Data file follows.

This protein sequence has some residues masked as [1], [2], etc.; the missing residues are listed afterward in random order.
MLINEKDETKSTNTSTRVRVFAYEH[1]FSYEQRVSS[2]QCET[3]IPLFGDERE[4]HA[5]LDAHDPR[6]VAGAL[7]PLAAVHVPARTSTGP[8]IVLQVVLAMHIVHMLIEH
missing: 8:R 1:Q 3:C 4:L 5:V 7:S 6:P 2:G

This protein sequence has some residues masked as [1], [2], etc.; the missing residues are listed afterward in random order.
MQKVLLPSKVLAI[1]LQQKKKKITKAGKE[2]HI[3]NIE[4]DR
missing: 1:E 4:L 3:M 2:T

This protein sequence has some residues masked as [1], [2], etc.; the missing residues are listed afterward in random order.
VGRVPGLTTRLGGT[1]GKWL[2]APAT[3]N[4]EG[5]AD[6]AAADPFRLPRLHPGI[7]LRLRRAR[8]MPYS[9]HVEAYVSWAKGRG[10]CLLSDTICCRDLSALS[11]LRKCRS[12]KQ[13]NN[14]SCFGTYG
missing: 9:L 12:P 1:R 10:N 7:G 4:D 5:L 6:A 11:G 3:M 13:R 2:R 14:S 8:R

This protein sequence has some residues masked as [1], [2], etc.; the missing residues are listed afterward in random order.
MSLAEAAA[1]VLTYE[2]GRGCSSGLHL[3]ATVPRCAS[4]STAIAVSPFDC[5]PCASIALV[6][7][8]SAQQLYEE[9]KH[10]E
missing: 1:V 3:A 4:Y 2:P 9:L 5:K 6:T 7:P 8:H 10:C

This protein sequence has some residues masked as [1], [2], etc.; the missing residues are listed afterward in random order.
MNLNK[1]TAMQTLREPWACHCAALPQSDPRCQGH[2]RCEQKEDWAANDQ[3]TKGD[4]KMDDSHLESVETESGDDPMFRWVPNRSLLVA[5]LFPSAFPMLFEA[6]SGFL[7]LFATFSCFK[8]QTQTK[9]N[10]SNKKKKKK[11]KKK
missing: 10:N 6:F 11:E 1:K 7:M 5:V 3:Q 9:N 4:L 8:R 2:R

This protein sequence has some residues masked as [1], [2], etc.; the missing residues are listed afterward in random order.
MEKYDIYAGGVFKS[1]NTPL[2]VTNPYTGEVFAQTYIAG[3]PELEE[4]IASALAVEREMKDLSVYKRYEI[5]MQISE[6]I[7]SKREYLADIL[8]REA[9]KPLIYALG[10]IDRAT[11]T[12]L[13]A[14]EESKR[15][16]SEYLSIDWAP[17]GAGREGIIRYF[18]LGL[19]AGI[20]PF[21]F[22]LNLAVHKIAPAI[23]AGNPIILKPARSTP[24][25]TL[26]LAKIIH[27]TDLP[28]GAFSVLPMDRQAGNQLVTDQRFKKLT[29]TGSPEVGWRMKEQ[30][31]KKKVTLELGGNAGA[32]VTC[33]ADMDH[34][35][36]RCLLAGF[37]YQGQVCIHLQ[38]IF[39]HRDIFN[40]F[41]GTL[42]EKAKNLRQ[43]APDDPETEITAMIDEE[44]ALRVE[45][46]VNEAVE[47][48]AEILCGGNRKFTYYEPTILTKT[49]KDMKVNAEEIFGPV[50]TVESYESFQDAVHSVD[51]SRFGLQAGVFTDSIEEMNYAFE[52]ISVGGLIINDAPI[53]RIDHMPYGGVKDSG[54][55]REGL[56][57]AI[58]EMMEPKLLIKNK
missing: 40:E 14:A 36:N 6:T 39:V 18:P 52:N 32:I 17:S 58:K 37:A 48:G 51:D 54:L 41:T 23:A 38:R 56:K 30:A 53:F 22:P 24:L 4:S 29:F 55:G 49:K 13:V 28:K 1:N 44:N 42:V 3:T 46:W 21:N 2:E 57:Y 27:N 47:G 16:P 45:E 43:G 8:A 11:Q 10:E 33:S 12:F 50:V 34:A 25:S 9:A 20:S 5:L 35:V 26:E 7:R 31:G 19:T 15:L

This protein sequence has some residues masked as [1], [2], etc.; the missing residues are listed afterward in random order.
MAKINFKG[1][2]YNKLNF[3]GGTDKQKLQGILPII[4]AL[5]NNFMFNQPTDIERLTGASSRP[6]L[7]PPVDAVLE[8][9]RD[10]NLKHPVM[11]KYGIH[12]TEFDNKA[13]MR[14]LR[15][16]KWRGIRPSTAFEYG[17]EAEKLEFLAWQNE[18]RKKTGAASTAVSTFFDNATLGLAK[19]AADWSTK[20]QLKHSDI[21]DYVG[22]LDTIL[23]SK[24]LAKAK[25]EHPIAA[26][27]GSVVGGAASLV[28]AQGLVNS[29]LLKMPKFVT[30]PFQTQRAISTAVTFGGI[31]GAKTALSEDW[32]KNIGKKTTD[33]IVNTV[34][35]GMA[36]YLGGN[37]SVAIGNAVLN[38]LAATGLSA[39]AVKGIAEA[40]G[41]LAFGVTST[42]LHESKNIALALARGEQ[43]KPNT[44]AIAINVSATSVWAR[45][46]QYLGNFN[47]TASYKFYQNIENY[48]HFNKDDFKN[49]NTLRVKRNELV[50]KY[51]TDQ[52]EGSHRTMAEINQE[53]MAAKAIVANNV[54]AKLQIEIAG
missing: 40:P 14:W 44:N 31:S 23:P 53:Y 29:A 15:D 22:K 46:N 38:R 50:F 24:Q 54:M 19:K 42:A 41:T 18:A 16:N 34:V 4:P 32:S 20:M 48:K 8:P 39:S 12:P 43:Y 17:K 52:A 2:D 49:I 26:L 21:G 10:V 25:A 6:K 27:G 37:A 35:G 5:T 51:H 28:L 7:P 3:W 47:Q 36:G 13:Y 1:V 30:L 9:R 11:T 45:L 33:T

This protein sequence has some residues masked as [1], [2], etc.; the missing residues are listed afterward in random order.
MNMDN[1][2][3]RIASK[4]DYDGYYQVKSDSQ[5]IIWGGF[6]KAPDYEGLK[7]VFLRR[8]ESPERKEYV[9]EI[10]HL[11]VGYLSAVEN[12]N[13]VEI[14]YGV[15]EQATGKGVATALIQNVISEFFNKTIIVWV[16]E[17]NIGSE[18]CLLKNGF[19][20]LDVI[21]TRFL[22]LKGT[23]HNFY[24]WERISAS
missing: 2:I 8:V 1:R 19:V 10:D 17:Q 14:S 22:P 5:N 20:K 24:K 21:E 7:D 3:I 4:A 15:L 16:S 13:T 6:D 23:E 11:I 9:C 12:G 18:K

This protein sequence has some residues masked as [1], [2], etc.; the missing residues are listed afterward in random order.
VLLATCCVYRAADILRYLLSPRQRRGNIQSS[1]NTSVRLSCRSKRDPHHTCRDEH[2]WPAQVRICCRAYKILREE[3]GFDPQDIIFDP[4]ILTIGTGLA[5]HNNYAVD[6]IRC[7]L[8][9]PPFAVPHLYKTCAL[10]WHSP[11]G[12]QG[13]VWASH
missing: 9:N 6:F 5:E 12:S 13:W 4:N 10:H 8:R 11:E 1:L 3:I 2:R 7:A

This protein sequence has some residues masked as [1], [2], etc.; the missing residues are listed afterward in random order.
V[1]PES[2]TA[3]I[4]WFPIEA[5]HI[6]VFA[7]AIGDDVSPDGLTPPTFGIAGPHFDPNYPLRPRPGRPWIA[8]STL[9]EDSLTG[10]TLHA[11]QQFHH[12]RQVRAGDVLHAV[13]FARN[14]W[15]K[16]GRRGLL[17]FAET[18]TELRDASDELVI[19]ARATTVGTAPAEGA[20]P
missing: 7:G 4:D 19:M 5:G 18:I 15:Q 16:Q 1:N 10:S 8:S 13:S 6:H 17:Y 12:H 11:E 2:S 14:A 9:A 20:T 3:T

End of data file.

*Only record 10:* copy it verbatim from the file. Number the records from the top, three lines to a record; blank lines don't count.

This protein sequence has some residues masked as [1], [2], etc.; the missing residues are listed afterward in random order.
V[1]PES[2]TA[3]I[4]WFPIEA[5]HI[6]VFA[7]AIGDDVSPDGLTPPTFGIAGPHFDPNYPLRPRPGRPWIA[8]STL[9]EDSLTG[10]TLHA[11]QQFHH[12]RQVRAGDVLHAV[13]FARN[14]W[15]K[16]GRRGLL[17]FAET[18]TELRDASDELVI[19]ARATTVGTAPAEGA[20]P
missing: 7:G 4:D 19:M 5:G 18:I 15:Q 16:Q 1:N 10:S 8:S 13:S 6:H 17:Y 12:H 11:E 2:S 14:A 9:A 20:T 3:T